An expert’s guide to credit scoring
Being denied credit can be an extremely frustrating experience – especially if you thought your finances were in pretty good shape and you can’t figure out what went wrong. If this has happened to you, the first thing you should do is check out your credit report and credit score. Read our expert guide to find out more.
Credit report vs. credit score
When you apply to borrow money – whether it’s a loan, overdraft, credit card, store card or a mortgage – your lender will gather information about you and assess your ability to meet your monthly repayments. The important thing to remember here is that each and every lender has a different set of criteria – so what makes a customer attractive to one lender may not necessarily be attractive to another. Strictly speaking then there is no such thing as a universal credit score, as every lender has its own unique criteria & scoring system.
What you do have is a credit report – a document that contains information about yourself and your financial history. This report is one of the main things the lender looks at when considering your suitability to borrow money.
What is a credit report?
A credit report (sometimes referred to as a credit file) is a document containing information about you and your past financial behaviour.
In the UK credit reports are held by 3 credit reference agencies – Experian, Equifax and Callcredit. When you apply to borrow money, the lender will contact one of these agencies, view your report, and use the information on the report to compile a credit score.
What is in my credit report?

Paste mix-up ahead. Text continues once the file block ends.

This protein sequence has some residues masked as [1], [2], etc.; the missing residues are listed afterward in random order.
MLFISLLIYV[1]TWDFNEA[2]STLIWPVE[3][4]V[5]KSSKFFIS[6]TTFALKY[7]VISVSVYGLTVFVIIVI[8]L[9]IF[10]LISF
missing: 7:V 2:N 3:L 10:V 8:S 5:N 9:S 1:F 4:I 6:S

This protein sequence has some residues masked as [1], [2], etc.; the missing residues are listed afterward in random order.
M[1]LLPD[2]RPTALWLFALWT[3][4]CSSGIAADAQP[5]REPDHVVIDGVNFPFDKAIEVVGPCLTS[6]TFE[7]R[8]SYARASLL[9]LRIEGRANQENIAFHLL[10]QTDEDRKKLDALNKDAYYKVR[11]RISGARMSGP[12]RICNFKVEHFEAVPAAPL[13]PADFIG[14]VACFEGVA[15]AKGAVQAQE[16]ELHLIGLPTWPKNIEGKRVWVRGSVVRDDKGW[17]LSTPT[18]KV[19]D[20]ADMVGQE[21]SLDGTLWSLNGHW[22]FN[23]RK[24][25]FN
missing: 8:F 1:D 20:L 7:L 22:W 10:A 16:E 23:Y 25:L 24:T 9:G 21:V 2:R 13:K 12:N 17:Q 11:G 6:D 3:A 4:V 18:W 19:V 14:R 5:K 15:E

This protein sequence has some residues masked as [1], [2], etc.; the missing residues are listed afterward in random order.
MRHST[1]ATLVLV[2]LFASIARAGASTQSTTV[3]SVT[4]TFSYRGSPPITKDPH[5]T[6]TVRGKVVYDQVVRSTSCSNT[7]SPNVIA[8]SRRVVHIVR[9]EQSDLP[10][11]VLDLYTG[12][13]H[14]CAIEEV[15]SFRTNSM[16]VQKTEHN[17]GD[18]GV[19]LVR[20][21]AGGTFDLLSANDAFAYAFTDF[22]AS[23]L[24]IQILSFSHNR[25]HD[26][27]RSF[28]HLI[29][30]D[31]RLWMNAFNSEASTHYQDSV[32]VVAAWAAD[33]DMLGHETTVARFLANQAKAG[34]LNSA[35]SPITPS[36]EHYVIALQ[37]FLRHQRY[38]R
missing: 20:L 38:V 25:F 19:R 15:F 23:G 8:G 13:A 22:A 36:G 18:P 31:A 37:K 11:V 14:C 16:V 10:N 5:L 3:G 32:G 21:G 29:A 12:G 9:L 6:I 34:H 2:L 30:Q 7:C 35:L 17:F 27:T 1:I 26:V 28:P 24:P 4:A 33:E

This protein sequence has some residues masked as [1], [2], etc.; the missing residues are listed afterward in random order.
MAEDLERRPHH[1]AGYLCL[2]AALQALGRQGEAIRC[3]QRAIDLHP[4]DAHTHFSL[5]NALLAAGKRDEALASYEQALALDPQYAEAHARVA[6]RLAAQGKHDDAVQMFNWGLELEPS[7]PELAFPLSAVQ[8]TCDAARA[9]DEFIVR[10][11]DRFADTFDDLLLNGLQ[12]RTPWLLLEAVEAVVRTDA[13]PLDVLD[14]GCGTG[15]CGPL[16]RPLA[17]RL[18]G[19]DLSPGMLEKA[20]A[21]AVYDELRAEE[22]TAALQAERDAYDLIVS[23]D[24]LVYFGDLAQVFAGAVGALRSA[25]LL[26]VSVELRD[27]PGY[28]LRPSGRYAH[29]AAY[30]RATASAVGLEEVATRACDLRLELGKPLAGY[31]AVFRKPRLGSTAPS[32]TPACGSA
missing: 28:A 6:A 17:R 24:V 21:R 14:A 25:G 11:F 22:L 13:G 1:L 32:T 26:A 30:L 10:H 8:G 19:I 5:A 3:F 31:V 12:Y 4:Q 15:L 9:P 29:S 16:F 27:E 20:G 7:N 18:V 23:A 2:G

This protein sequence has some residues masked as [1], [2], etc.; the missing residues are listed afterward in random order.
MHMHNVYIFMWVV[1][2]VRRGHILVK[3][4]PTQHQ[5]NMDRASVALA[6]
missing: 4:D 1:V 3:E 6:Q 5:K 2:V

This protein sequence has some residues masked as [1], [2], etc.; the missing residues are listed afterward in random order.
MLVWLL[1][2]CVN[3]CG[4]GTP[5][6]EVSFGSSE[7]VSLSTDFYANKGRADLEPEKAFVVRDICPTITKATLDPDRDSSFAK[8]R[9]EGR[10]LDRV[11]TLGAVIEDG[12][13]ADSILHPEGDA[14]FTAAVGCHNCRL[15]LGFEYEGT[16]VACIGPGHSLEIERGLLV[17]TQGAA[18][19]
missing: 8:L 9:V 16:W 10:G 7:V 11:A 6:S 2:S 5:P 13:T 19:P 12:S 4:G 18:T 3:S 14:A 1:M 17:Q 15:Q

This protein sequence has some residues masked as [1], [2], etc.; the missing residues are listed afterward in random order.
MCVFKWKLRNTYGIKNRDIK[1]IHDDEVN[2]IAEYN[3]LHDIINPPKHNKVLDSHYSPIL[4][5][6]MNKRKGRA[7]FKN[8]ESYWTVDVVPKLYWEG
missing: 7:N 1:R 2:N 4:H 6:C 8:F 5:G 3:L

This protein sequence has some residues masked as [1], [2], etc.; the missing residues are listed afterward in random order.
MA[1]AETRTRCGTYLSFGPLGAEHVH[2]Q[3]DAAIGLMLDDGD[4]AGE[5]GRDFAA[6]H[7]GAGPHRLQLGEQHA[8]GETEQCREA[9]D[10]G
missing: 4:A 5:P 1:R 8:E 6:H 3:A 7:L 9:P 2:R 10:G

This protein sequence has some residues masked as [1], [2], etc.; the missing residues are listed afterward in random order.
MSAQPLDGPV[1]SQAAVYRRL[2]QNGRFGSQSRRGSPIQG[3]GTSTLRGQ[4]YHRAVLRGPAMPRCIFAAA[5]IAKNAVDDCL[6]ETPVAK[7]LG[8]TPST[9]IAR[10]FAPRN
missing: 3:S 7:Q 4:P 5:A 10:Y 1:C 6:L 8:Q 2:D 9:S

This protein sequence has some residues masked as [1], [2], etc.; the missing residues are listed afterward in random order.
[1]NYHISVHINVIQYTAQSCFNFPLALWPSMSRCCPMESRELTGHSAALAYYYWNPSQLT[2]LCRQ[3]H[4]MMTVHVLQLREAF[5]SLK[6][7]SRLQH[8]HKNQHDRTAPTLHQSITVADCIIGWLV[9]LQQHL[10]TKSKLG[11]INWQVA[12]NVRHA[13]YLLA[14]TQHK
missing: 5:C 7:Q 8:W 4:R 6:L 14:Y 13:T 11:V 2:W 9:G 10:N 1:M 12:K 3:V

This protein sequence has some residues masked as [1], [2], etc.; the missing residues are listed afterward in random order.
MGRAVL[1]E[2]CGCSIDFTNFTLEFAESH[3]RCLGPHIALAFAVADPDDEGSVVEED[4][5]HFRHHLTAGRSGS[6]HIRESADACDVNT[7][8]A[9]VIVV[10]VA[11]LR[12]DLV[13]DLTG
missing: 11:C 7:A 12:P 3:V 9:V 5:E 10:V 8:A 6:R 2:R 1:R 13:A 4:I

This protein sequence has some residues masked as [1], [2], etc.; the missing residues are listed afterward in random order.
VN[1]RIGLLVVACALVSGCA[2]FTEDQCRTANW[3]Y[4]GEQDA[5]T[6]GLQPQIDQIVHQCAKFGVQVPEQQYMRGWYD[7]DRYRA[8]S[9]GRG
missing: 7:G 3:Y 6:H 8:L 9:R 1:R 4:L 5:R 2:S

There are two main types of information in your credit file – information about you that is publicly available, plus information provided by other lenders.
Personal details and general information:
- Your name
- Your date of birth
- Your current and previous addresses
- Any CCJs (County Court Judgements)
- Whether or not you are on the electoral register
- Details about bankruptcies and/or IVAs
- Whether you’ve had a house repossessed
- Whether you’ve tried to move house whilst owing money
- A list of credit accounts (loans, mortgages, overdrafts etc.)
- The dates you opened these accounts, how much you originally borrowed and how much you still owe
- Details of any late or missed repayments
- Any other individuals you are financially linked to e.g. with a joint bank account or a joint mortgage
- In some instances, information provided by your phone or utility company
When assessing your suitability for a loan, the lender will look at your credit report along with the information you provided on the application – things like your monthly salary, the reason for the loan and so on.
How far back does a credit report go?
Your credit report contains information for the past 6 years.
What is not included in your credit report
Your credit report does not contain sensitive or personal information that has no relevance to your financial responsibility (such as your race or religion). There are certain other things that are not included in your report. These include: